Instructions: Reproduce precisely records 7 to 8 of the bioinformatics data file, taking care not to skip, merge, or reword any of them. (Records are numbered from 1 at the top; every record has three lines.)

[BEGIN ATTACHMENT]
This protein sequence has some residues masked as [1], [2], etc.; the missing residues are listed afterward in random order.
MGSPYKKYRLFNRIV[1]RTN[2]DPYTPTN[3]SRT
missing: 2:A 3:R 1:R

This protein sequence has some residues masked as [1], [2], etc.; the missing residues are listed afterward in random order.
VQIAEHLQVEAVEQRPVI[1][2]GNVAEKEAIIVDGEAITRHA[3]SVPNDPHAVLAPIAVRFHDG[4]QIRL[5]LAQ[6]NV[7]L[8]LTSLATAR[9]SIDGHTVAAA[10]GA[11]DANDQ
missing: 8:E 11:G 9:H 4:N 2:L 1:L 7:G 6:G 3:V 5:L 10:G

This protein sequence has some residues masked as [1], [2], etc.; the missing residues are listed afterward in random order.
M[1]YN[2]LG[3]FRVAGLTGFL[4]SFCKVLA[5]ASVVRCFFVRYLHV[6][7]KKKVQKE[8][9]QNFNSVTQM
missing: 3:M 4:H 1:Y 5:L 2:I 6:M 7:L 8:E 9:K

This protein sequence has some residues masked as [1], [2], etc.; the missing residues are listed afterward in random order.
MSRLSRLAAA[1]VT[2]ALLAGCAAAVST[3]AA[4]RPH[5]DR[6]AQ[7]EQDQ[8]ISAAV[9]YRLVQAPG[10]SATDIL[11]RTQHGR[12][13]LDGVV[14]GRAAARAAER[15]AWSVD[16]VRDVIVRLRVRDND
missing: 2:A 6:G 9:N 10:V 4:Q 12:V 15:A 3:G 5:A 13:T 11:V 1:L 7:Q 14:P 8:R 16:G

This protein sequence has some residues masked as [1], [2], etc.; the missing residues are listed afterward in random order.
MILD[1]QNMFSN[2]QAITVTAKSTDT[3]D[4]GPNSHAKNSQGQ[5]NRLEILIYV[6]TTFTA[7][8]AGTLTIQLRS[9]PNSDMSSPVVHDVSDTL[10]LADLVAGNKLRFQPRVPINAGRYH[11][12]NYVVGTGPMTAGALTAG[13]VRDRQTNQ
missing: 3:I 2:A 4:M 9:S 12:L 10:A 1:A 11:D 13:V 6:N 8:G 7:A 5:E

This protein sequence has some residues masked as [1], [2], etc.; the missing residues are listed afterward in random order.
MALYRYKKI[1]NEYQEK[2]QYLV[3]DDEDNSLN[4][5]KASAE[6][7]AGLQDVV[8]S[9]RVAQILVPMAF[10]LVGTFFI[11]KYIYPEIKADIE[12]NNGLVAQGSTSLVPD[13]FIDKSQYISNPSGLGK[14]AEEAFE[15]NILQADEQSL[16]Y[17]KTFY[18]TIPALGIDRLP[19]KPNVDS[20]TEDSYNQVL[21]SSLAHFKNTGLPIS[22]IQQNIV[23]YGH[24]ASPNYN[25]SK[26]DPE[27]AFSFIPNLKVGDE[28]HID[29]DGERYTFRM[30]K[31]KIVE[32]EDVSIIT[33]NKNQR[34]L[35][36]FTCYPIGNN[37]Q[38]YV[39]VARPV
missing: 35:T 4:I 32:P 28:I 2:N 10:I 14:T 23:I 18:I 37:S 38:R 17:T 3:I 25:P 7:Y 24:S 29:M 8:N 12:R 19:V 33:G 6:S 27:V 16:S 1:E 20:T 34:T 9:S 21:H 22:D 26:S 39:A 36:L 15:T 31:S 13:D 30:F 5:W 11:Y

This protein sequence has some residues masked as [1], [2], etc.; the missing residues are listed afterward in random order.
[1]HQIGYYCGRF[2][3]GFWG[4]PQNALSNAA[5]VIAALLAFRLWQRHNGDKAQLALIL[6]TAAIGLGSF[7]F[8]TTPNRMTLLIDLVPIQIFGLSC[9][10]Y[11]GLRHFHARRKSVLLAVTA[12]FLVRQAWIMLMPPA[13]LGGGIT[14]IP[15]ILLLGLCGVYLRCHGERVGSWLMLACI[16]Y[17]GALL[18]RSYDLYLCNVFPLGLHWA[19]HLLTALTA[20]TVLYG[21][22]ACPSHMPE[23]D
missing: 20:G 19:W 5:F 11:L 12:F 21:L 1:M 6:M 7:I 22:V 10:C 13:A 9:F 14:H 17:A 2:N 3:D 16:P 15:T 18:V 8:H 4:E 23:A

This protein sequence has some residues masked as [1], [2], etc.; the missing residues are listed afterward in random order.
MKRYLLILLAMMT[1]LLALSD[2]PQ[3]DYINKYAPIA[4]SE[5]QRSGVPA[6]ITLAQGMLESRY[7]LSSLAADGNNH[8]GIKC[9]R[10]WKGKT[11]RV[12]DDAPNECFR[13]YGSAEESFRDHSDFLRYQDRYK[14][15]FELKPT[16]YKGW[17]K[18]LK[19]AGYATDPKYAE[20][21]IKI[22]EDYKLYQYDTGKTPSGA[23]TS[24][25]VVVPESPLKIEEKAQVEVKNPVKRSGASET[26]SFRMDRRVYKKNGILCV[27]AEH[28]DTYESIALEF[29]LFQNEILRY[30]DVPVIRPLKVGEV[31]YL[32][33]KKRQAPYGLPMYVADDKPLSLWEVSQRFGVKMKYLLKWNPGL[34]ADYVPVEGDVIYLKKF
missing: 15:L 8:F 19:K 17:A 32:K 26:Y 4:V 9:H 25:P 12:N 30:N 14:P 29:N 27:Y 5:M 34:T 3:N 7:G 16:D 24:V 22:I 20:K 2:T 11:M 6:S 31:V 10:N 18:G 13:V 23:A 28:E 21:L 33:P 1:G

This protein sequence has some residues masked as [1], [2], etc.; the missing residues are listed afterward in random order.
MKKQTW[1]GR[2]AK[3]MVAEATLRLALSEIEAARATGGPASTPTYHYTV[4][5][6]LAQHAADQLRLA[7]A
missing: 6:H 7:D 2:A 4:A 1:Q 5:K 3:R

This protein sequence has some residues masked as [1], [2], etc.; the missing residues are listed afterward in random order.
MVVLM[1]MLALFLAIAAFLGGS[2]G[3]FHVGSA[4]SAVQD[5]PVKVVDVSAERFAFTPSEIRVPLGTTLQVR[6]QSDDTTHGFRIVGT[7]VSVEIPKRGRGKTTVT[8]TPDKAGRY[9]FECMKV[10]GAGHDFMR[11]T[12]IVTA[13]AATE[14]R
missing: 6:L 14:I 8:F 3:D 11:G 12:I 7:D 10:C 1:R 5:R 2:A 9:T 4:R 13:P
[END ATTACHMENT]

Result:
This protein sequence has some residues masked as [1], [2], etc.; the missing residues are listed afterward in random order.
[1]HQIGYYCGRF[2][3]GFWG[4]PQNALSNAA[5]VIAALLAFRLWQRHNGDKAQLALIL[6]TAAIGLGSF[7]F[8]TTPNRMTLLIDLVPIQIFGLSC[9][10]Y[11]GLRHFHARRKSVLLAVTA[12]FLVRQAWIMLMPPA[13]LGGGIT[14]IP[15]ILLLGLCGVYLRCHGERVGSWLMLACI[16]Y[17]GALL[18]RSYDLYLCNVFPLGLHWA[19]HLLTALTA[20]TVLYG[21][22]ACPSHMPE[23]D
missing: 20:G 19:W 5:F 11:L 12:F 21:L 1:M 6:M 7:I 22:V 10:C 13:A 9:F 14:H 17:A 2:N 3:D 16:P 15:T 18:V 8:H 4:E 23:A

This protein sequence has some residues masked as [1], [2], etc.; the missing residues are listed afterward in random order.
MKRYLLILLAMMT[1]LLALSD[2]PQ[3]DYINKYAPIA[4]SE[5]QRSGVPA[6]ITLAQGMLESRY[7]LSSLAADGNNH[8]GIKC[9]R[10]WKGKT[11]RV[12]DDAPNECFR[13]YGSAEESFRDHSDFLRYQDRYK[14][15]FELKPT[16]YKGW[17]K[18]LK[19]AGYATDPKYAE[20][21]IKI[22]EDYKLYQYDTGKTPSGA[23]TS[24][25]VVVPESPLKIEEKAQVEVKNPVKRSGASET[26]SFRMDRRVYKKNGILCV[27]AEH[28]DTYESIALEF[29]LFQNEILRY[30]DVPVIRPLKVGEV[31]YL[32][33]KKRQAPYGLPMYVADDKPLSLWEVSQRFGVKMKYLLKWNPGL[34]ADYVPVEGDVIYLKKF
missing: 15:L 8:F 19:K 17:A 32:K 26:Y 4:V 9:H 25:P 12:N 30:N 14:P 29:N 27:Y 5:M 34:T 3:N 7:G 16:D 24:V 22:I 20:K 2:T 11:M 6:S 31:V 10:N 18:G 13:V 23:A 28:E 21:L 33:P 1:G